8. Iris – The iris is another flower whose name hails from the Greeks. It stands for faith, hope, wisdom, courage and admiration.
  9. Lily – The lily may be a flower that has grown alongside mankind as long as there has been a thing such as mankind. As such, it has many different meanings depending on the culture you’re coming from. For detailed information on the lily, check out our April Flower Spotlight!
  10. Lilac – Oh, those flower loving Greeks, they named another one! It should come as no surprise that so many summer flowers have names that come from the Greek isles. After all, the Mediterranean climate is sort of … summery. The lilac is perfect as a gift from a student to a teacher or from you to your child as the flower traditionally means youthful innocence.
  11. Magnolia – The magnolia tree is a common site throughout most of the South during the summer. It is a gorgeous white blossom that means splendid beauty and dignity and is perfect for that singular love of your life.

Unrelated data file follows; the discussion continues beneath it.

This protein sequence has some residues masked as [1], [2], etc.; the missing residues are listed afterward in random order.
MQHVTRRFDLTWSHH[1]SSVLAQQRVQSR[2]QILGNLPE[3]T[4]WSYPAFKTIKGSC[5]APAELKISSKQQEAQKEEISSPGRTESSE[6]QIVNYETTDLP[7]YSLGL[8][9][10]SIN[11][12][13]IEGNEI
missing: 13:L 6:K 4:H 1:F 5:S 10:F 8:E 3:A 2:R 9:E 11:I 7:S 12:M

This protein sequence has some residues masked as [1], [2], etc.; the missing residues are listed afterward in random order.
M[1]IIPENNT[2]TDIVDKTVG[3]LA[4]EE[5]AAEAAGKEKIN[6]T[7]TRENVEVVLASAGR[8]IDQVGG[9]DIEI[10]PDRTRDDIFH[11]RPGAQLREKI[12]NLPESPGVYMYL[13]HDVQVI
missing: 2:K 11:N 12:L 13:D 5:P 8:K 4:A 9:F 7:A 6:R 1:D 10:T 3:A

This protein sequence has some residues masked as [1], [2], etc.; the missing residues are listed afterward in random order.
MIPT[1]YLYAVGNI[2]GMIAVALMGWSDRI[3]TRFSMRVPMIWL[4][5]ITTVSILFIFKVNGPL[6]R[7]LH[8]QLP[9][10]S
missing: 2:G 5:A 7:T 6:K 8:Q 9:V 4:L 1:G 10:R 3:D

12. Marigold – The marigold is a gorgeous flower that comes in bright, vibrant oranges and reds. It should then come as no surprise that it traditionally means passion and creativity. This makes it the perfect gift for that relationship in the heat of its life.
  13. Peony – The peony is lovely flower that means good fortune and a happy marriage. It is generally considered synonymous with the 12th wedding anniversary. For more information on peonies, check out the May Flower Spotlight!
  14. Poppy – The poppy has a gorgeous bloom and means beauty, magic, consolation, fertility and eternal life. It makes a good gift for many different situations, and its versatility makes it popular.
  15. Rose – I’m sure you’re more than familiar with this extremely popular flower, but it is a summer flower and it’s popularity makes it impossible to leave off this list. Roses have many different meanings based on their color, but the most commonly known is red which means romantic love. For more information on roses, check out our February Flower Spotlight.

Sweet Georgia PeachSun-Drenched ColorHooray For Summer